“Evangelist of Color” Elizabeth Pomada on Painting Victorian Homes

From on February 27, 2008 in Painting

Victorian ExteriorsIt’s impossible to feature a series on Victorian homes without dedicating at least one article to their fabulous exteriors. Whether they’re exquisite or simply unique, we’ve all seen them – the Victorians you can’t simply walk past. They demand you to stop and pay attention, not only because of their architectural detail, but because of the way they’re painted to highlight every feature.

So the third segment of the Right Style, Right Remodel series will be dedicated to Victorian homes of the more colorful variety. I was fortunate enough to interview Elizabeth Pomada, one of the authors of the Painted Ladies series. Elizabeth Pomada and her husband, Michael Larsen, were the first to use the term “Painted Ladies” to define Victorian homes of three or more colors. Called an “evangelist of color” by the media, Elizabeth will inspire any homeowner planning to paint their home, whether it’s a Victorian or other architectural beauty.

Painted LadiesElizabeth and Michael moved to San Francisco from NYC in the early 70s and they published the first book of the Painted Ladies series in 1978. It wasn’t easy getting the book published, but the public’s reaction spurred the creation of a second book. Elizabeth explains: “We did Daughters 10 years later after tons of people from around the country had sent us photos of their homes. Painted because of our book. People would come to San Francisco, see the Painted Ladies, and then go home to Ohio or New Jersey and want one of their own. Then they wanted to share. It was totally accidental on our part.”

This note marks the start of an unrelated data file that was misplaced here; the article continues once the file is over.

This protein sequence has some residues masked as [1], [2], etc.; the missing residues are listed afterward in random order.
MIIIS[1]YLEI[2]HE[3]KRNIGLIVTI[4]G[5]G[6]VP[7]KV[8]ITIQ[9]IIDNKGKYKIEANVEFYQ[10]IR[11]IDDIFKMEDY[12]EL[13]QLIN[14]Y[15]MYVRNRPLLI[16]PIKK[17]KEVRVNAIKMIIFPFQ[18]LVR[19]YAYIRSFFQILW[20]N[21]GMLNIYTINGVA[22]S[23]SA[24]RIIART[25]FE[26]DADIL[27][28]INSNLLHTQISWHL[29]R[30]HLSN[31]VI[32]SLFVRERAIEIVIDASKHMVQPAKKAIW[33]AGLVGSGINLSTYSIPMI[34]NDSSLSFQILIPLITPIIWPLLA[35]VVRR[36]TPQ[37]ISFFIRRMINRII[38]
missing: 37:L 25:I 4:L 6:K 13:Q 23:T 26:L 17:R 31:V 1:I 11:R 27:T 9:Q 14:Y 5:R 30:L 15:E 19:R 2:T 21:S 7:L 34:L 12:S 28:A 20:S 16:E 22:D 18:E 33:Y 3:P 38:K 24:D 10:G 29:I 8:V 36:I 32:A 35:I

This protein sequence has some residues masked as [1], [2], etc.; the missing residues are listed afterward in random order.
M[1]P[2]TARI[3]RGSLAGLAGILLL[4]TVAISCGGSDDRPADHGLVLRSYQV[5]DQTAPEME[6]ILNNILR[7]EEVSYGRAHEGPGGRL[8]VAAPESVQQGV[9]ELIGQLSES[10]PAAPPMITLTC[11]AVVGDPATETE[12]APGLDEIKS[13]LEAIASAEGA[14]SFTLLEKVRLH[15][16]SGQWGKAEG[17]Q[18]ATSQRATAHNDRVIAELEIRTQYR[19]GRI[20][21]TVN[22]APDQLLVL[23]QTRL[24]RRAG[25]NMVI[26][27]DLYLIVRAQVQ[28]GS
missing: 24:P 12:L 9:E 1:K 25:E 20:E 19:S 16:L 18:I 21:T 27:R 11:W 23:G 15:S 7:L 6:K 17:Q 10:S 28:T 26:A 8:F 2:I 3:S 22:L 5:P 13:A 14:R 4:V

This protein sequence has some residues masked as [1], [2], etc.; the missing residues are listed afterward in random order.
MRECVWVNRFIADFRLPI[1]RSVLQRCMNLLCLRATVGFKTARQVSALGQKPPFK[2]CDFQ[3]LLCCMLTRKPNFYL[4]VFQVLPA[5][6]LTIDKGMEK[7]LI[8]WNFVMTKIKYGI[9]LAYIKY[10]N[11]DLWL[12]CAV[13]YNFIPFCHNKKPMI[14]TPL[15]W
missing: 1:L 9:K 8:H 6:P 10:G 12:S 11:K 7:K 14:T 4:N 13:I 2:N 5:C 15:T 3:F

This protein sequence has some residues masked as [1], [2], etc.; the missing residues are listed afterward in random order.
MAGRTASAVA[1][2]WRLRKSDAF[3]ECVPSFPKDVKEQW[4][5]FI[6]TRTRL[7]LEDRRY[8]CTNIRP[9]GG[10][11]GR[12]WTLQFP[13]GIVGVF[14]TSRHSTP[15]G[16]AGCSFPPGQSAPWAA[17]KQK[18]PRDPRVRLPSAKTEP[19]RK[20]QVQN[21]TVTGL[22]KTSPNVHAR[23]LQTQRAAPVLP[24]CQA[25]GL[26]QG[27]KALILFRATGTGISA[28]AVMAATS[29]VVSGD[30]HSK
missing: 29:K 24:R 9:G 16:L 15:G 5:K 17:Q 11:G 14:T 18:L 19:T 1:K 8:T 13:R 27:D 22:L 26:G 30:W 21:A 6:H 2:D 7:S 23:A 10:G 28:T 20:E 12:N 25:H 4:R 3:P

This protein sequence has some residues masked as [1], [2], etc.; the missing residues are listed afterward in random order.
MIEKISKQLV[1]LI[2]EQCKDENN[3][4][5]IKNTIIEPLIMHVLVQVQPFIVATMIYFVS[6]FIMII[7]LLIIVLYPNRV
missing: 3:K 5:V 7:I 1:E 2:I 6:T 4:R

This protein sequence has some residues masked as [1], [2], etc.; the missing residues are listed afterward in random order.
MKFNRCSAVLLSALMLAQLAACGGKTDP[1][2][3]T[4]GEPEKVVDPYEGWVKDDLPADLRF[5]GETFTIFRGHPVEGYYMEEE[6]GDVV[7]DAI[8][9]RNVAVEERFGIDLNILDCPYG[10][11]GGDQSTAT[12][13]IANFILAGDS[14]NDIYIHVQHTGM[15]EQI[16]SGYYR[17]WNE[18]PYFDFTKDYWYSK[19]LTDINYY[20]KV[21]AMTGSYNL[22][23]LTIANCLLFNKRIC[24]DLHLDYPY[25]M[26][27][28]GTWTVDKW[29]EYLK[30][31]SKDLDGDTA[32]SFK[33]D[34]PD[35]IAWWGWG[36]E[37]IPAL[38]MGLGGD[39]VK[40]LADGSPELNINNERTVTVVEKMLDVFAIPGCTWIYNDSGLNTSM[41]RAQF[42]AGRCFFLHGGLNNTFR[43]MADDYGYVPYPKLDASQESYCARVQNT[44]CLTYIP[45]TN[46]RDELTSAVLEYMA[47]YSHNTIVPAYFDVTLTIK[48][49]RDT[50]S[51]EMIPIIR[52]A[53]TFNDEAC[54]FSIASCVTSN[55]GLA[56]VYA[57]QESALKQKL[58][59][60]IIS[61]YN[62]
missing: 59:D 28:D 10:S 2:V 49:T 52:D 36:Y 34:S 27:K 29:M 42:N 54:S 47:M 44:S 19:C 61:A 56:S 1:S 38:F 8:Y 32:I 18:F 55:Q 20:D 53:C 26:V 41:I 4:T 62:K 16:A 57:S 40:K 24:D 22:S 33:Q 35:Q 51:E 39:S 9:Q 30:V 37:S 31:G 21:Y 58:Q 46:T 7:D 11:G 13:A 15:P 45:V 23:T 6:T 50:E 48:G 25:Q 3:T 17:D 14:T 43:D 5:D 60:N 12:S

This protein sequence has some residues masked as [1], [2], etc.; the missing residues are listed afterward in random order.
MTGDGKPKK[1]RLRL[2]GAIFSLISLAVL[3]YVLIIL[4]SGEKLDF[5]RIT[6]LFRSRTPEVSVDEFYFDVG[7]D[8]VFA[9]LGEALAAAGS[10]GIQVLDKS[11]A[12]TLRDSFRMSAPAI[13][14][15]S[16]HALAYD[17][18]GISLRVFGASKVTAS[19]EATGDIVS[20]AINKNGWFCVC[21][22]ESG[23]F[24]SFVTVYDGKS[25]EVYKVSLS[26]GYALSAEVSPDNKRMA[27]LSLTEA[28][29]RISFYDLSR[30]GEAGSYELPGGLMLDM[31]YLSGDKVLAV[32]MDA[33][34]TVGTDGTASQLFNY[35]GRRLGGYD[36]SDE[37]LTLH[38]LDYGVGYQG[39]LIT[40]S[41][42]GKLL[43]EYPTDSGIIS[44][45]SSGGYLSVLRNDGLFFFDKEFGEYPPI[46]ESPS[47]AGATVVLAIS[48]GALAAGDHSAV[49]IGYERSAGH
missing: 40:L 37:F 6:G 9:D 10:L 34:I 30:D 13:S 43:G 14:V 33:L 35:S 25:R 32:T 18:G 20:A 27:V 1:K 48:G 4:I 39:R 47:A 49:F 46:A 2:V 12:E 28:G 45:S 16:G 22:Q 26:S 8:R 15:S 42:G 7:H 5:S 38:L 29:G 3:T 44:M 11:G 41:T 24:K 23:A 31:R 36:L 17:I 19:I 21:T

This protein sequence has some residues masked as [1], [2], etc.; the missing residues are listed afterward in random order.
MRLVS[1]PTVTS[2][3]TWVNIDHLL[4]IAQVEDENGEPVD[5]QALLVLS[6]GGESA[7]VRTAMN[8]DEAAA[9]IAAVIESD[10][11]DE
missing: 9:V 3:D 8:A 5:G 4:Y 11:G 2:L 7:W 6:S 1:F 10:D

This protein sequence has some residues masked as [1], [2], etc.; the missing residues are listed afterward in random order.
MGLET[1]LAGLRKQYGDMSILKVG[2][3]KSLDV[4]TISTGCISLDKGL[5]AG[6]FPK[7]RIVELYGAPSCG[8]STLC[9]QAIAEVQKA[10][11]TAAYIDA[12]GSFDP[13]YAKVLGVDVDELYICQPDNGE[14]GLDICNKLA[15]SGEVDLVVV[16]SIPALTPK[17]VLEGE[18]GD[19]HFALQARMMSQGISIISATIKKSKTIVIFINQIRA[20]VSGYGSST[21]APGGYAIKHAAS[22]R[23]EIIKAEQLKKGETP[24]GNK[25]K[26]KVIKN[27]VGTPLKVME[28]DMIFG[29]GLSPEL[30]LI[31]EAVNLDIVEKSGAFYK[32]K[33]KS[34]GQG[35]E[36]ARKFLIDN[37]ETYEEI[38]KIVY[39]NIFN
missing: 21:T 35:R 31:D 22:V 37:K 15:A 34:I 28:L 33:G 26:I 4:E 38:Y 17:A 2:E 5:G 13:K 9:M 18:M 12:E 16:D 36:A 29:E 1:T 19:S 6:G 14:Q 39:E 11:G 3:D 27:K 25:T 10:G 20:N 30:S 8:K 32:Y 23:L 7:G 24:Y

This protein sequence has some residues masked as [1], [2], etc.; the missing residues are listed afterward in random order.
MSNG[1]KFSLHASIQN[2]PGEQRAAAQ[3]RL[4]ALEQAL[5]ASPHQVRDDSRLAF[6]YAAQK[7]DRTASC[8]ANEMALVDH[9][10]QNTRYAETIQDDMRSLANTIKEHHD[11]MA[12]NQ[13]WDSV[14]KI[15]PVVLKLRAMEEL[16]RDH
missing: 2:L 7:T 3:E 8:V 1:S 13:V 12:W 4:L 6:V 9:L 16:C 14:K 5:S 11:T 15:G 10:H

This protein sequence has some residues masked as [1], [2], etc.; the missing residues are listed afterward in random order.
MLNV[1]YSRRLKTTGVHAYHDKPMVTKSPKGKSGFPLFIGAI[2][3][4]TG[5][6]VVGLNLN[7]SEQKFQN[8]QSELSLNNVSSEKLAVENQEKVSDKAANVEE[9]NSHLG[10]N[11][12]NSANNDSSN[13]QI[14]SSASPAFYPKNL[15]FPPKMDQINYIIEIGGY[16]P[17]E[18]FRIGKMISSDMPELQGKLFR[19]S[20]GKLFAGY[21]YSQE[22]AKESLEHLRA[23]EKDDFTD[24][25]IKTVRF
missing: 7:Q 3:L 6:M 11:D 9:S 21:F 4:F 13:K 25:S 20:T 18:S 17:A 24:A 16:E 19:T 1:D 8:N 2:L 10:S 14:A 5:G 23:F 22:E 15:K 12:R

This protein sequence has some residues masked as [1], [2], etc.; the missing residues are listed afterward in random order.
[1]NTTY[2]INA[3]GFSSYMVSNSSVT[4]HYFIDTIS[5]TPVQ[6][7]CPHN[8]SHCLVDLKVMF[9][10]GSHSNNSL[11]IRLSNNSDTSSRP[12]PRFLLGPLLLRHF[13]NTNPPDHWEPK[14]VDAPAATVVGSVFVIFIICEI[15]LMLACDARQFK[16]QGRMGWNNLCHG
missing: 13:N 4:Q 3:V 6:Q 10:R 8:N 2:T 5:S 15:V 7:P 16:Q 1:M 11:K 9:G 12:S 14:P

I asked Elizabeth if she had any advice for homeowners on color combinations or critical steps to create a flawless Painted Lady. While she isn’t a color designer, she and her husband worked with five to write How to Create Your Own Painted Lady. They’ve also had their own Edwardian painted. Here’s Elizabeth’s advice on the process:

  • Uneven numbers work better than even ones in highlighting the architectural ruffles and fluorishes. So 5 colors is better than 4; 7 better than 6, etc.
  • Preparation is vital: 75-80% of the job. Old cracked paint, “alligators,” mildew, etc. must be removed and smoothed over. You have to take into consideration the roof, the ground floor, and the neighboring houses or vegetation as these things can’t change. Then choose colors you are happy with (light on the biggest areas, down to dark on the smaller areas, and a final accent or “punch” color to give the whole thing “zip”).
  • Use good paint that will last—and whether the house is north or south facing does matter. A good paint job should last at least ten years.

In her travels with Michael, Elizabeth has noticed that no matter what type of painted architecture they own, homeowners have one thing in common: the joy in sharing their homes with people on the street. Painted Ladies homeowners are no different. Elizabeth says,

“Painted Ladies homeowners are house proud (as were the Victorians in that era) and love sharing and showing off. Victorians stand out simply because of the “ruffles and fluorishes” in the architecture, the many surfaces one can paint—the soffits, the outlines, the cornices, the shingles, the gables, the spindles, etc.”

In addition, Elizabeth points out that not many countries have Victorians, only America, Canada, and, rarely, England. But no matter the type of home you own, there’s always a way to celebrate it with color. This is evidenced by homes throughout the world. Elizabeth noticed the following:

“Cottages in the Caribbean, huts in Africa, temples in the Far East all have different kinds of color schemes. The Italians and French use trompe l’oil to give their flat houses architectural flair. In Spain the architectural color is either from the 30’s and the time of Gaudi and friends, or the absolute present—the recent modern architecture that sings with color.”

I hope you have enjoyed this entry on Painted Ladies. Look out for the last article on the Victorian homes series, coming out tomorrow. It will be all about “Famous Victorians,” and Elizabeth directed me to close to ten of them, located across the country.

In the meanwhile, to find out more about Victorian homes, check out Victorian Homes Magazine and magazines and books by Old House Journal. And in the spirit of Elizabeth’s parting words: Just keep beautifying America!

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